Prisons tender's ballooning costs under the microscope in SIU probe

2019-05-23 17:50
(Gallo Images/Getty Images)

(Gallo Images/Getty Images)

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The Special Investigating Unit (SIU) is investigating a massive cost escalation on a contract to install fencing and information systems in South Africa's prisons. The value of the contract ballooned from nearly R477m to over R1.5bn in seven years.

The procurement process in awarding the contract to SA Fence and Gate is also under investigation by the SIU. The contract is between SA Fence and Gate and the Independent Development Trust (IDT) - an agency which is tasked with managing social infrastructure projects on government's behalf. 

The cost escalations are set out in an April 2018 report to National Treasury from the IDT. News24 has seen the report. 

READ: Insider claims collusion with R378m prisons tender

Irregularities in the procurement process have been widely reported, and was flagged by National Treasury as problematic several years ago. While the cost escalations on the contract have been alluded to in the past, News24 can now reveal the full extent of the spend.

Treasury told News24 that only the accounting officer on the project could take the necessary steps if wrongdoing is uncovered - Treasury is not empowered to cancel contracts like this.

Investigation

SIU spokesperson Nazreen Pandor told News24 that the investigation started in September 2017 and is expected to be completed in June 2019.  

Despite the cost escalation, some of the work stalled in January 2018 due to payment disputes between the parties.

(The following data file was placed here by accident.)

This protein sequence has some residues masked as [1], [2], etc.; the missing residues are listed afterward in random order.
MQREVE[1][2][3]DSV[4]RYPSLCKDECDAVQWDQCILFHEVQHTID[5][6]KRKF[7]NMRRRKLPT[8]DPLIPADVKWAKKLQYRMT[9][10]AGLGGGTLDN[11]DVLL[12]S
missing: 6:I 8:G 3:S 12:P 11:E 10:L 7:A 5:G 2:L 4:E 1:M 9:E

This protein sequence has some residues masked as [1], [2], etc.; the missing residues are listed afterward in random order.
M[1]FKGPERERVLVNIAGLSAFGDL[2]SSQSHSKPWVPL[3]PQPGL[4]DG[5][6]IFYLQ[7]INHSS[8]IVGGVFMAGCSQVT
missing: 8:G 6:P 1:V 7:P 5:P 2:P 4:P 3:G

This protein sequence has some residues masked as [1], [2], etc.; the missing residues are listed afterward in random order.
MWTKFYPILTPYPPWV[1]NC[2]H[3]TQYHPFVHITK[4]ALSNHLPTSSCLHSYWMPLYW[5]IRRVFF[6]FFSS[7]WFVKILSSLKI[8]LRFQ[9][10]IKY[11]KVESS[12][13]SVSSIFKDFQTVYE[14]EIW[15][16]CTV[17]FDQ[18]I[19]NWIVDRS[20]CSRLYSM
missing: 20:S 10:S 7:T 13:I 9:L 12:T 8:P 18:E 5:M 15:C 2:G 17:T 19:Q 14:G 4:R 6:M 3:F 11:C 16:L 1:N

Treasury has also confirmed to News24 that it asked for another update on the status of the project, but none was forthcoming from the Department of Correctional Services. The department said it could not comment on the issue as it is before court.

SA Fence and Gate told News24 that the parties were trying to negotiate an amicable solution.

The payment dispute "critically affected" the completion of work at St Albans in Port Elizabeth and Westville in Durban, according to the document.

Correctional Services spokesperson Singabakho Nxumalo told News24 that while the department could not comment on the issue because of the legal dispute, he could confirm that "all our facilities have sufficient measures of security".

News24 sent questions to the IDT on May 14, and they have yet to respond.

The contract, signed in 2012, was to install high security fencing at 13 correctional facilities as well as integrated security systems. As of March 2018, over 17% of work was still outstanding at St Albans, and over 21% of work was still not finished at Westville.

This was supposedly because SA Fence and Gate suspended work over non-payment issues.

A closer examination of the numbers show that some of the cost escalation took place over just a few years.

Inflated contracts

For example, at Pollsmoor in Cape Town, the original contract value was R56.6m. When the contract was finished, in January 2015, R173m had been spent.

The value of the contract almost doubled at Umzinto in the space of three years, and almost tripled in three years at the Mthatha Correctional Facility. It tripled at Goodwood in the same time period, and doubled at Harrismith.

SA Fence and Gate was unable to explain why the value of the contracts escalated in this way.

Shawn Phillips, Group Legal and Compliance Manager for the Sasstec group of companies, SA Fence and Gate’s parent company, told News24: "…we must record that due to the sensitive and high security nature of the project, we are bound by confidentiality agreements with the employer and accordingly, we are not entitled to simply share every detail of the project with you let alone to allow it to be reported on."

He said the company and its partners had carried out the work as instructed and "we cannot comment on the costs associated and we suggest that you direct this enquiry to the IDT for response".

He said the parties were currently discussing ways to resolve the matter amicably.

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Read more on:    siu  |  tenders  |  alleged corruption  |  prisons
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